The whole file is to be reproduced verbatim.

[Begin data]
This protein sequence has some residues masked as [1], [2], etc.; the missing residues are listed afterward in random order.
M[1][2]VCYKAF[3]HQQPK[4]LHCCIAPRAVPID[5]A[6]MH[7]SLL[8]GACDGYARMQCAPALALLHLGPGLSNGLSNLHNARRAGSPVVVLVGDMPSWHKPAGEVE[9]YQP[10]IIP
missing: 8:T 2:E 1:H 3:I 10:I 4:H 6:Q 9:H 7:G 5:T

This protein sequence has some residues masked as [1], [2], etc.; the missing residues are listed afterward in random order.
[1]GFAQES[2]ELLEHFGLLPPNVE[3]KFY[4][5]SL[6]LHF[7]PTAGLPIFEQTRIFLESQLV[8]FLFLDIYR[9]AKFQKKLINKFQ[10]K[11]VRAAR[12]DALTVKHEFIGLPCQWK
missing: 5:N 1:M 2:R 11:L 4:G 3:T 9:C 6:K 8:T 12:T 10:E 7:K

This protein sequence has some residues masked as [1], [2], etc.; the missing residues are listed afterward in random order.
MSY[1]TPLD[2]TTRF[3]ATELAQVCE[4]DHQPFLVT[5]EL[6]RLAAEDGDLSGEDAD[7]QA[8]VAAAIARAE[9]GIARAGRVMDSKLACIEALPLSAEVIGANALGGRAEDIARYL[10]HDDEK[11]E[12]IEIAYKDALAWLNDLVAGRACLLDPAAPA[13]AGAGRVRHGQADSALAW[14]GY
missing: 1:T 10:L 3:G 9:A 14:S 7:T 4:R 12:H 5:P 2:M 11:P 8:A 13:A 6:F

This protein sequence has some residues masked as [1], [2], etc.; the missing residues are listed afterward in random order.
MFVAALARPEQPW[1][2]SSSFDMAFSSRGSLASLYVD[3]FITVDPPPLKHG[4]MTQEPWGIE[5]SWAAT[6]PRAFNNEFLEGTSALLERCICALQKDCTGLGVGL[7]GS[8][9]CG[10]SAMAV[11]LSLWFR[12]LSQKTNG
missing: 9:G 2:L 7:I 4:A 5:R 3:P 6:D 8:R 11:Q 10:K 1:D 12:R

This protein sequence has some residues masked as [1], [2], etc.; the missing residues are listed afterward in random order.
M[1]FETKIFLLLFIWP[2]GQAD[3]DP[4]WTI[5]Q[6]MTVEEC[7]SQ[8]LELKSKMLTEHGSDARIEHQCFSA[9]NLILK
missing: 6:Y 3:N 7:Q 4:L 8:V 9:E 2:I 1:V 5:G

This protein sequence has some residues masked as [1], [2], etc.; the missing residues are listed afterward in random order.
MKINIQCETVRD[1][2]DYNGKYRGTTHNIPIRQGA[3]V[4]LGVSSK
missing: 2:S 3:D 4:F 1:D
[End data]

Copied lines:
This protein sequence has some residues masked as [1], [2], etc.; the missing residues are listed afterward in random order.
M[1][2]VCYKAF[3]HQQPK[4]LHCCIAPRAVPID[5]A[6]MH[7]SLL[8]GACDGYARMQCAPALALLHLGPGLSNGLSNLHNARRAGSPVVVLVGDMPSWHKPAGEVE[9]YQP[10]IIP
missing: 8:T 2:E 1:H 3:I 10:I 4:H 6:Q 9:H 7:G 5:T

This protein sequence has some residues masked as [1], [2], etc.; the missing residues are listed afterward in random order.
[1]GFAQES[2]ELLEHFGLLPPNVE[3]KFY[4][5]SL[6]LHF[7]PTAGLPIFEQTRIFLESQLV[8]FLFLDIYR[9]AKFQKKLINKFQ[10]K[11]VRAAR[12]DALTVKHEFIGLPCQWK
missing: 5:N 1:M 2:R 11:L 4:G 3:T 9:C 6:K 8:T 12:T 10:E 7:K

This protein sequence has some residues masked as [1], [2], etc.; the missing residues are listed afterward in random order.
MSY[1]TPLD[2]TTRF[3]ATELAQVCE[4]DHQPFLVT[5]EL[6]RLAAEDGDLSGEDAD[7]QA[8]VAAAIARAE[9]GIARAGRVMDSKLACIEALPLSAEVIGANALGGRAEDIARYL[10]HDDEK[11]E[12]IEIAYKDALAWLNDLVAGRACLLDPAAPA[13]AGAGRVRHGQADSALAW[14]GY
missing: 1:T 10:L 3:G 9:A 14:S 7:T 4:R 12:H 5:P 2:M 11:P 8:A 13:A 6:F

This protein sequence has some residues masked as [1], [2], etc.; the missing residues are listed afterward in random order.
MFVAALARPEQPW[1][2]SSSFDMAFSSRGSLASLYVD[3]FITVDPPPLKHG[4]MTQEPWGIE[5]SWAAT[6]PRAFNNEFLEGTSALLERCICALQKDCTGLGVGL[7]GS[8][9]CG[10]SAMAV[11]LSLWFR[12]LSQKTNG
missing: 9:G 2:L 7:I 4:A 5:R 3:P 6:D 8:R 11:Q 10:K 1:D 12:R

This protein sequence has some residues masked as [1], [2], etc.; the missing residues are listed afterward in random order.
M[1]FETKIFLLLFIWP[2]GQAD[3]DP[4]WTI[5]Q[6]MTVEEC[7]SQ[8]LELKSKMLTEHGSDARIEHQCFSA[9]NLILK
missing: 6:Y 3:N 7:Q 4:L 8:V 9:E 2:I 1:V 5:G

This protein sequence has some residues masked as [1], [2], etc.; the missing residues are listed afterward in random order.
MKINIQCETVRD[1][2]DYNGKYRGTTHNIPIRQGA[3]V[4]LGVSSK
missing: 2:S 3:D 4:F 1:D